Allesandro Bossetti “Renard” is, as most of Allesandro’s work, a ufo flying around poetry and contemporary music. Rhodrie Davis “Wound responses” is his brother in weirdeness (weird means very good in my mouth), you have never heard a harp sounding like some african electrified instrument. I have a little weakness for Charlemagne Palestine & Z’ev “Rubhitbangklanghear rubhitbangklangear“, ahh bells… I enjoy a lot the David Maranha & Z’ev “Obsidiana” (2012) album too, some good heavy-psyché-something-organs…,and in the field I could drift to the Greg Malcolm “swiming in it” LP reissue, with his multiple guitares and sort of dirty folks tunes.
Alright let’s get to some 2013’s at least, Stephen Cornford & Samuel Rodgers “Boring Embroidery” is a very very fine craft of experiments, electronics and piano resonnances (you should also definitly check Stephen installation works). Now two relesae you can get as free donwload, and it doesn’t mean they worst less, at the contrary, both invloving Jean-Luc Guionnet “Qlinam” is a church organ solo, and it’s just nothing like you would expect and the second “Non Solo Form Proof” with Marc Baron pushes saxophones and electronics in strange territories. (I recommend to read Jean-Luc’s texts as well, they go deep in reflexions on experimental music and philosophy – ask him if you want more, the websit is not really updated).
Dealing with fieldrecording, or the idea of fieldrecording, another Stephen Cornford excellent release “Music for Earbuds” (the title speaks), a curious mix of frogs and synths by Yannick Dauby “wā jiè méng xūn” made echo to Lee Patterson “egg fry #2“(2012) (I’d say, bluffing) and David Dunn “Chaos & the emergent mind of the pond” (a reference in the genre) or the curious, surreal, Marcus Obst “Day in Dwarfs Capital” (2010).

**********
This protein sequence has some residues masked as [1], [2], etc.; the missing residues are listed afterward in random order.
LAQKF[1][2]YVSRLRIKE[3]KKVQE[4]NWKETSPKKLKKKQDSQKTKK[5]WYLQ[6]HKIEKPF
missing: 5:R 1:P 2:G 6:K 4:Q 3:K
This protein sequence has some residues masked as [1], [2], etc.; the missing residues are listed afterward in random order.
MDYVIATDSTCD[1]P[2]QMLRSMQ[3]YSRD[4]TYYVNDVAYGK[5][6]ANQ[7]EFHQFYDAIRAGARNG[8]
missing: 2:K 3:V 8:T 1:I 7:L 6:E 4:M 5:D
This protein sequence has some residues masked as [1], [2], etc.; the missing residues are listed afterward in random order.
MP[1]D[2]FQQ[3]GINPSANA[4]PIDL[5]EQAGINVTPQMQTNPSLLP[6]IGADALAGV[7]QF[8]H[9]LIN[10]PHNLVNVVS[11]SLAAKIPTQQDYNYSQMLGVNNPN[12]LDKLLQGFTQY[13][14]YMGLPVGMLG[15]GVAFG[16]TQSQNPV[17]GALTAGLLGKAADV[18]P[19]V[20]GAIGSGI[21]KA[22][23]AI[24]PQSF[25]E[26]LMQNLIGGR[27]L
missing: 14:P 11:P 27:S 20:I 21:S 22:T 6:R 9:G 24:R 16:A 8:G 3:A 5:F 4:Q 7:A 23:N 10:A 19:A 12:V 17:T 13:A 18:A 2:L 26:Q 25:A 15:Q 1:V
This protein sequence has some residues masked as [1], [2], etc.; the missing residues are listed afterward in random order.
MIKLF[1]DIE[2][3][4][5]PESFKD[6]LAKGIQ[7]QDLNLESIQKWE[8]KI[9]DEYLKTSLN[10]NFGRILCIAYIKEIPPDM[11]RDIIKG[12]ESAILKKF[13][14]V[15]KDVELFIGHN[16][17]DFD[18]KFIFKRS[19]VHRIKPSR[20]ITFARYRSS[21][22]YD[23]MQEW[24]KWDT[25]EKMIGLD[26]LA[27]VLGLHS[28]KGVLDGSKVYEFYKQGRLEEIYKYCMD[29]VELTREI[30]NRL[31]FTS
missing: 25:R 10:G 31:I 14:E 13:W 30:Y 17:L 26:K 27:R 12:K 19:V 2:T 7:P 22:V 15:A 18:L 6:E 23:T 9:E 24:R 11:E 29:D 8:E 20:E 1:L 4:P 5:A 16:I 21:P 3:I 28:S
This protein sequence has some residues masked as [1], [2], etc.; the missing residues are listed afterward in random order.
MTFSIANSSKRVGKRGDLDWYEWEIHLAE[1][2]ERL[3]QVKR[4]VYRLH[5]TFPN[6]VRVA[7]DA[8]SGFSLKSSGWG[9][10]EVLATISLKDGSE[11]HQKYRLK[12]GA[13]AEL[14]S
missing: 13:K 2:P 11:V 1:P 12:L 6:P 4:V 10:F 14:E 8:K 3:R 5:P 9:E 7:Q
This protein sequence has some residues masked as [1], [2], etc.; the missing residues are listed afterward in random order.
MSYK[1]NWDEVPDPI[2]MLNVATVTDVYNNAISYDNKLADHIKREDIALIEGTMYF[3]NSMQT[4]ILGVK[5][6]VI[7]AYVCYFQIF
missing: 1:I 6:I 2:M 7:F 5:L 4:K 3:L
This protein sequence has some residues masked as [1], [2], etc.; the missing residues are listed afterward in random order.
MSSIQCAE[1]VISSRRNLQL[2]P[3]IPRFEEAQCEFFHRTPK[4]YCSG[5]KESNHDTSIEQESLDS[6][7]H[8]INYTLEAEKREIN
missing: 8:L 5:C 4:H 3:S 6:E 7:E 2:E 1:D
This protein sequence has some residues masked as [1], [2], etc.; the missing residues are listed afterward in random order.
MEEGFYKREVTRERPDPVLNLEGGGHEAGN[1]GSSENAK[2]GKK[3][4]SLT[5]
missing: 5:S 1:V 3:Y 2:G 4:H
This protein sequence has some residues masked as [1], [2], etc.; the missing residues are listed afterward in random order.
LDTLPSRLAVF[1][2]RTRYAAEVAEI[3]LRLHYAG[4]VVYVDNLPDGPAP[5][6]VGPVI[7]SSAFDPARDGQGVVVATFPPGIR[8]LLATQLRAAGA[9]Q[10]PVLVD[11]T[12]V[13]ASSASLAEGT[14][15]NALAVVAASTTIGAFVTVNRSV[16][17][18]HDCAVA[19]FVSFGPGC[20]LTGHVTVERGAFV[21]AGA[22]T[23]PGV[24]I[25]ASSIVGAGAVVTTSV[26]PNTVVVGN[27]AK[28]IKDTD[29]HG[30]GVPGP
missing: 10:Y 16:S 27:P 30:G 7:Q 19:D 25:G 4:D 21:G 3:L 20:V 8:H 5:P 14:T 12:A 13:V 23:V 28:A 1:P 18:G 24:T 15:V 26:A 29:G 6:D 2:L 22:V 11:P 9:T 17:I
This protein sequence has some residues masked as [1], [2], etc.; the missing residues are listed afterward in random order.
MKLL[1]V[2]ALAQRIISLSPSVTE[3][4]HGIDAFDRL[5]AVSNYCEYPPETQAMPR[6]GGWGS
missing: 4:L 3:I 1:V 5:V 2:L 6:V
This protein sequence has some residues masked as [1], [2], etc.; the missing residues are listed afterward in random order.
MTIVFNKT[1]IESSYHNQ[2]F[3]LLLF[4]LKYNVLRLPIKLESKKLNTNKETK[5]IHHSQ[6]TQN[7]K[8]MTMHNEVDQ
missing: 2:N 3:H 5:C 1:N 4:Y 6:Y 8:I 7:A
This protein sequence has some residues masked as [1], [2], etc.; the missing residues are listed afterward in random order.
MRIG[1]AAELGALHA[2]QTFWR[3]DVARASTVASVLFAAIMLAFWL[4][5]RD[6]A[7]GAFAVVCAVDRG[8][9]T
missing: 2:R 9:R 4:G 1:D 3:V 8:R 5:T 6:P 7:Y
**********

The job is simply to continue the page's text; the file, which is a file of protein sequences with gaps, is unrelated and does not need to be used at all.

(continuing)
Francisco Meirino’s “Untitled Phenomenas In Concrete“(2012) is as excellent as most of what he does, I’m running to follow his rythm, andh is concert with Dave Phillips this spring during the Rue du Nord festival was damn good, that’s for ultra sharp electroacoustic! With “Sferics“(1981) by Alvin Lucier, these ionosphere amayzing recordings… Talking about Alvin Lucier’s book “Music 109” is just the most perfect doorway to experimental music, a must read.
Though the’re friends I’ll mention the solo of Cyril Bondi “The foil”,where the floortom takes another dimension, and Rodolphe Loubatière & Pierce Warnecke “Non Lieu“, snare drum vs electronics on the road to abstraction.
To end, some very pleasant electronic music, Giuseppe Ielasi “15 more tapes” (2012), glitchy loops and more made of tapes malfunctions, various albums (~2006-2008) Mahmoud Refat and Mathias Delplanque “Chutes“, and some bands with piano, the hype electro-but-yet-acoustic Dawn of midi “dysnomia“, Plaistow “Citadelle” (ah the track “the end of the world” is just some doom jazz, yeah), The Necks “Open” (still The Necks, but with more air..).
PS for the frenchies, some good books, François J. Bonnet “Les mots et les sons. Un archipel sonore“, Yan Jun “Génération dakou” and David Dunn “Extractions des espaces sauvages“.
[D’Incise; photo courtesy of Ponto Alternativo]